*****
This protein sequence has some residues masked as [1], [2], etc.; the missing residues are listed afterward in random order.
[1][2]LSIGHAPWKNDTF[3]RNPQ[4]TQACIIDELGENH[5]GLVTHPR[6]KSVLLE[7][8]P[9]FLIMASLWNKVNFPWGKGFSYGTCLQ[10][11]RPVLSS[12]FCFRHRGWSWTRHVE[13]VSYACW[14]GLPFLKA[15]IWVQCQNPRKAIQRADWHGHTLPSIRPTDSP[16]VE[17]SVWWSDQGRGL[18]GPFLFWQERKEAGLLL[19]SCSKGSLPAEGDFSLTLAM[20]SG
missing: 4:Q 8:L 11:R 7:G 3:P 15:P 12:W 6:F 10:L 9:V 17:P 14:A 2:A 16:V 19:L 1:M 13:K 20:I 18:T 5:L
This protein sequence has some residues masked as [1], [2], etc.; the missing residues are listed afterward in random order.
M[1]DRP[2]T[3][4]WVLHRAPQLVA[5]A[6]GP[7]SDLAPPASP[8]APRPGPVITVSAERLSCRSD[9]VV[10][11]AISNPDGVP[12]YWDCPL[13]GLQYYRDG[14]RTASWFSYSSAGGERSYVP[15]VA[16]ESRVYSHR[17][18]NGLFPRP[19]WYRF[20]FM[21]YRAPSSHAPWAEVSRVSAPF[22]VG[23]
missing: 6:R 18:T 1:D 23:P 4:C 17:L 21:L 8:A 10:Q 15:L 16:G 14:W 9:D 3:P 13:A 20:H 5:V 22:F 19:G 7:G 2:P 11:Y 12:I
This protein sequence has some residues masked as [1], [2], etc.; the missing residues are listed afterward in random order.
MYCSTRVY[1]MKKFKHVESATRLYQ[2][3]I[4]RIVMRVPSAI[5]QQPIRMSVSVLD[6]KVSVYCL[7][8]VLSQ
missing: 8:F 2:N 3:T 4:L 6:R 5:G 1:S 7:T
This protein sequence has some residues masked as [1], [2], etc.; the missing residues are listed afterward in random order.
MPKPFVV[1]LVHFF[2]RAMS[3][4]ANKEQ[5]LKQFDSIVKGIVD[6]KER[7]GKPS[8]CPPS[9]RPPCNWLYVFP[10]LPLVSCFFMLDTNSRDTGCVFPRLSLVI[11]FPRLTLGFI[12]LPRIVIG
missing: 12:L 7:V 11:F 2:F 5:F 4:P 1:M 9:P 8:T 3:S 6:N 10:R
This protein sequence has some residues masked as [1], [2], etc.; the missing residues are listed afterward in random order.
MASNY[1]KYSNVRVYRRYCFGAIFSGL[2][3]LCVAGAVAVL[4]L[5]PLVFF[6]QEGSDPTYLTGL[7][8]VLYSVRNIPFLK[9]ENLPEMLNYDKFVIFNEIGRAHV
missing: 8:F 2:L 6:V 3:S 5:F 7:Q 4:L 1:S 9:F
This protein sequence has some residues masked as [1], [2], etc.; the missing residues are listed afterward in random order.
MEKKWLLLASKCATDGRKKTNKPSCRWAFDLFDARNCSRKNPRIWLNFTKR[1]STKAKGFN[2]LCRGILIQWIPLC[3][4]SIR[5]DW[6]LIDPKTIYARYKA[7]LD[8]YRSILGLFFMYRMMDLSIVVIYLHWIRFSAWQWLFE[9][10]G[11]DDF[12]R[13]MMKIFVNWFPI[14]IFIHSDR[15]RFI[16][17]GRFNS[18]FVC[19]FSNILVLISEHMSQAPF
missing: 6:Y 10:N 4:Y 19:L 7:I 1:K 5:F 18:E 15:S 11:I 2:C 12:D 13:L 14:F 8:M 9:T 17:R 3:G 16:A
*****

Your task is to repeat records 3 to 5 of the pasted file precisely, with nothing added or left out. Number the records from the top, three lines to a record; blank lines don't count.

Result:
This protein sequence has some residues masked as [1], [2], etc.; the missing residues are listed afterward in random order.
MYCSTRVY[1]MKKFKHVESATRLYQ[2][3]I[4]RIVMRVPSAI[5]QQPIRMSVSVLD[6]KVSVYCL[7][8]VLSQ
missing: 8:F 2:N 3:T 4:L 6:R 5:G 1:S 7:T
This protein sequence has some residues masked as [1], [2], etc.; the missing residues are listed afterward in random order.
MPKPFVV[1]LVHFF[2]RAMS[3][4]ANKEQ[5]LKQFDSIVKGIVD[6]KER[7]GKPS[8]CPPS[9]RPPCNWLYVFP[10]LPLVSCFFMLDTNSRDTGCVFPRLSLVI[11]FPRLTLGFI[12]LPRIVIG
missing: 12:L 7:V 11:F 2:F 5:F 4:P 1:M 9:P 8:T 3:S 6:N 10:R
This protein sequence has some residues masked as [1], [2], etc.; the missing residues are listed afterward in random order.
MASNY[1]KYSNVRVYRRYCFGAIFSGL[2][3]LCVAGAVAVL[4]L[5]PLVFF[6]QEGSDPTYLTGL[7][8]VLYSVRNIPFLK[9]ENLPEMLNYDKFVIFNEIGRAHV
missing: 8:F 2:L 6:V 3:S 5:F 7:Q 4:L 1:S 9:F